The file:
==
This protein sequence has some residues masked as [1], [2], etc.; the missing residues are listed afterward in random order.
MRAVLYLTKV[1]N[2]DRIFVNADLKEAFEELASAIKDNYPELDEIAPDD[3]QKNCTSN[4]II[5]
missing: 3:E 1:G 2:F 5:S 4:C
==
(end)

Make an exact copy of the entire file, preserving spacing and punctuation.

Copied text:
This protein sequence has some residues masked as [1], [2], etc.; the missing residues are listed afterward in random order.
MRAVLYLTKV[1]N[2]DRIFVNADLKEAFEELASAIKDNYPELDEIAPDD[3]QKNCTSN[4]II[5]
missing: 3:E 1:G 2:F 5:S 4:C